Throughout 2019, Thomas will be recognizing the accomplishments of the next generation of industrial leaders through the NextGen for Industry award. Nominated by their peers or managers, these young professionals are driving industry into the future with innovative new ideas, exceptional thought leadership, and meaningful contributions to their areas of business.
Thomas has selected Leon Spencer III, Gulf of Mexico upstream logistics analyst for Deep Water Projects at Shell Oil Co. — one of the largest global oil companies and providers of gasoline, diesel fuel, and other gas-related products — as the latest NextGen for Industry recipient.
A Unique Journey
Spencer’s journey in becoming a supply chain leader has not been a linear path. During his freshman year at Texas Southern University, one of the largest historically black universities (HBCU) in the U.S., he began as a pharmaceutical major, but quickly realized this was not his calling. Spencer changed his major a few times before settling on biology and chemistry.
Although his interests were wide-ranging, his passion for business steadily grew. Throughout his college career, he took on a multitude of leadership roles, including serving as the president of the student government association and as a national representative of his fraternity, Omega Psi Phi.
Upon graduation, Spencer found himself looking for the next step, and ended up attending a presentation at the University of Houston-Downtown about supply chain management. “When I was listening to the presentation, the only thing I heard was opportunity, opportunity, opportunity,” he recalls. “I was [like], ‘Just sign me up now!’ ”
He enrolled in the University of Houston-Downtown to earn his MBA but, because he was now drastically changing the direction of his career path, he was lacking the typical level of prior experience.
But Spencer was undeterred. He maintained a high GPA and sought out as many internships as he could. In order to succeed, he said, you must “become the student that is proactive, hustles, and gets innovative on how to strike interest with employers for opportunity outside of the traditional application process.” Little by little, he built up his resume, using each new experience to leverage opportunity at every step.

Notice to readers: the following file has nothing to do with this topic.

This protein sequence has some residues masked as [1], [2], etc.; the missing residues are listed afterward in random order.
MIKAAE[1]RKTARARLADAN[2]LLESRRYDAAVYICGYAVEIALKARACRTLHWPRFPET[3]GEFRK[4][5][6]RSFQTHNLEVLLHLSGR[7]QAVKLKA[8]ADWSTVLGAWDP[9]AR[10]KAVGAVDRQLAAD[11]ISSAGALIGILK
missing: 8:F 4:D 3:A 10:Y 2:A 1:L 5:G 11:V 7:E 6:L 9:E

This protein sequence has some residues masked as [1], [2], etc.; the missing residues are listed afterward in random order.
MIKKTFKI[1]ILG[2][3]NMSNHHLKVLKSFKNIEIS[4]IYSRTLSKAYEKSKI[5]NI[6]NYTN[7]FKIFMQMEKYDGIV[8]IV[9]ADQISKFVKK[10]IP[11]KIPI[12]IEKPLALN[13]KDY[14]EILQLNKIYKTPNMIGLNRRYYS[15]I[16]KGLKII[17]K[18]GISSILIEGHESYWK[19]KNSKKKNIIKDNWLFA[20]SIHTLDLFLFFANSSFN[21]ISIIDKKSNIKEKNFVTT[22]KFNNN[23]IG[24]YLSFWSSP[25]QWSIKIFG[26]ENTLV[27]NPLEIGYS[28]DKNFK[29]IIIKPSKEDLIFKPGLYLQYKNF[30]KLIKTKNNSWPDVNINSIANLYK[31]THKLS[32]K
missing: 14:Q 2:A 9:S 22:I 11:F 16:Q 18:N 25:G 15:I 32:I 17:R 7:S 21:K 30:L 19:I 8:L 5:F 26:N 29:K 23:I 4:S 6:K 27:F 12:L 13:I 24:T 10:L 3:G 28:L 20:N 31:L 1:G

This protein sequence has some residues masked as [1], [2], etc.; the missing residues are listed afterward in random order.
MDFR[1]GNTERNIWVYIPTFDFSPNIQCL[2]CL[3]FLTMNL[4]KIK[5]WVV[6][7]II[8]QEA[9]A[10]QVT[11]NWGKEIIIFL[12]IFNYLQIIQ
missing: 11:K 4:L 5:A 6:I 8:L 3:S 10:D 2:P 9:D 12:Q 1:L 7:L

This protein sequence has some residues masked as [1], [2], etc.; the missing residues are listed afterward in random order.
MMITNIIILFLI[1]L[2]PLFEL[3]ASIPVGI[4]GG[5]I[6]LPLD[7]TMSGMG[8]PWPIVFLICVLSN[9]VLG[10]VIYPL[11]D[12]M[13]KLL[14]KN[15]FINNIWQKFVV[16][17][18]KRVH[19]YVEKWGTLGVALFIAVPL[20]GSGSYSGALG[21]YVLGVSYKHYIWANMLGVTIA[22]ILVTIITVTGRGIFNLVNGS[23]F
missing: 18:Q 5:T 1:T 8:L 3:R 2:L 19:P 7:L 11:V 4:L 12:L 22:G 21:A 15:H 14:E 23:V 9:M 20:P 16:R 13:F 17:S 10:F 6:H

Biggest Career Accomplishment
In 2017, Spencer started working for Shell, where he handles a wide range of material and personnel movement tasks. Primarily, he says, he is “supporting personnel movement operations out of [the company’s] Galveston heliport to one of [Shell’s] assets in the Gulf of Mexico.
“Day-to-day really consists of stakeholder management, forecasting, planning, executing, [and] mitigating operational issues,” he explains. “The most rewarding part of the job is being able to get people back to their families in as safe and as efficient [a manner] and as on-time as possible.
“Every day is a challenge. Every day is something different.” Because of this, he says, lot of his responsibilities depend on “quick, agile decision-making.”
Spencer cites his first major accomplishment at Shell as his biggest career accomplishment to date. During the first six months in the role, Spencer quickly realized that, as an analyst, there was no limit to what he could accomplish. “Once I understood that, I began to become proactive,” he says.
Taking initiative on the job, Spencer quickly identified about $600,000 worth of savings, and proved himself a savvy supply chain thinker. This first huge accomplishment would set the tone for his illustrious career — since then, Spencer has produced over $16 million in savings.